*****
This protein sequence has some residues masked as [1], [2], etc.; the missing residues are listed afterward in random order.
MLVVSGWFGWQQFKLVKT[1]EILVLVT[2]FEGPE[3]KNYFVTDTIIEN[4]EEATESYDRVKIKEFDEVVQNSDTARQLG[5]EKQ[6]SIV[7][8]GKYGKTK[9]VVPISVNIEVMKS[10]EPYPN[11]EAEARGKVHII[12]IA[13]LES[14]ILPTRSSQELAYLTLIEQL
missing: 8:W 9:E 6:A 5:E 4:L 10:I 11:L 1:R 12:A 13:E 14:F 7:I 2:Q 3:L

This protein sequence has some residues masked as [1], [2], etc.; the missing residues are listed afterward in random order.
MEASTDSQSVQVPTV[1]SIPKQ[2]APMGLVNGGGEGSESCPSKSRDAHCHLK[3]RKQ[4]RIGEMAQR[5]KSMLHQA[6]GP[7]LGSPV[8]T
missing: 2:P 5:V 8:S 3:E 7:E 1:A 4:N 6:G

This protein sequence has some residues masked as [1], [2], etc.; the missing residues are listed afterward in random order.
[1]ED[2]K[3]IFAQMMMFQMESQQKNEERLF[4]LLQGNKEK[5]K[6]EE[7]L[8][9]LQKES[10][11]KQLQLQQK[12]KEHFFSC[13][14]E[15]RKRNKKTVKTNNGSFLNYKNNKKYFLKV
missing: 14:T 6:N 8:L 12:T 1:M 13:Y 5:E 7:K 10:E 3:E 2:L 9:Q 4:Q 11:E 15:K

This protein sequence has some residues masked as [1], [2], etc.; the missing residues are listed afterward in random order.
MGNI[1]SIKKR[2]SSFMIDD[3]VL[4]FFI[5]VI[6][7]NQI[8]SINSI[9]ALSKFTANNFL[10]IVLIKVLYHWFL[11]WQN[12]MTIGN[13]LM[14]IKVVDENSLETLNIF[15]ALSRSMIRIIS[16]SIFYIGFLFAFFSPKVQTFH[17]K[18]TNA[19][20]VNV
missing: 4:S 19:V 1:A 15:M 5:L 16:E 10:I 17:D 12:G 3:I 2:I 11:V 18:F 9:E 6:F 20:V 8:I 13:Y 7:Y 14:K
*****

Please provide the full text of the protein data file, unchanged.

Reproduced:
This protein sequence has some residues masked as [1], [2], etc.; the missing residues are listed afterward in random order.
MLVVSGWFGWQQFKLVKT[1]EILVLVT[2]FEGPE[3]KNYFVTDTIIEN[4]EEATESYDRVKIKEFDEVVQNSDTARQLG[5]EKQ[6]SIV[7][8]GKYGKTK[9]VVPISVNIEVMKS[10]EPYPN[11]EAEARGKVHII[12]IA[13]LES[14]ILPTRSSQELAYLTLIEQL
missing: 8:W 9:E 6:A 5:E 4:L 10:I 11:L 1:R 12:A 13:E 14:F 7:I 2:Q 3:L

This protein sequence has some residues masked as [1], [2], etc.; the missing residues are listed afterward in random order.
MEASTDSQSVQVPTV[1]SIPKQ[2]APMGLVNGGGEGSESCPSKSRDAHCHLK[3]RKQ[4]RIGEMAQR[5]KSMLHQA[6]GP[7]LGSPV[8]T
missing: 2:P 5:V 8:S 3:E 7:E 1:A 4:N 6:G

This protein sequence has some residues masked as [1], [2], etc.; the missing residues are listed afterward in random order.
[1]ED[2]K[3]IFAQMMMFQMESQQKNEERLF[4]LLQGNKEK[5]K[6]EE[7]L[8][9]LQKES[10][11]KQLQLQQK[12]KEHFFSC[13][14]E[15]RKRNKKTVKTNNGSFLNYKNNKKYFLKV
missing: 14:T 6:N 8:L 12:T 1:M 13:Y 5:E 7:K 10:E 3:E 2:L 9:Q 4:Q 11:E 15:K

This protein sequence has some residues masked as [1], [2], etc.; the missing residues are listed afterward in random order.
MGNI[1]SIKKR[2]SSFMIDD[3]VL[4]FFI[5]VI[6][7]NQI[8]SINSI[9]ALSKFTANNFL[10]IVLIKVLYHWFL[11]WQN[12]MTIGN[13]LM[14]IKVVDENSLETLNIF[15]ALSRSMIRIIS[16]SIFYIGFLFAFFSPKVQTFH[17]K[18]TNA[19][20]VNV
missing: 4:S 19:V 1:A 15:M 5:L 16:E 10:I 17:D 12:G 3:I 2:I 11:V 18:F 9:E 6:F 20:V 8:I 13:Y 7:Y 14:K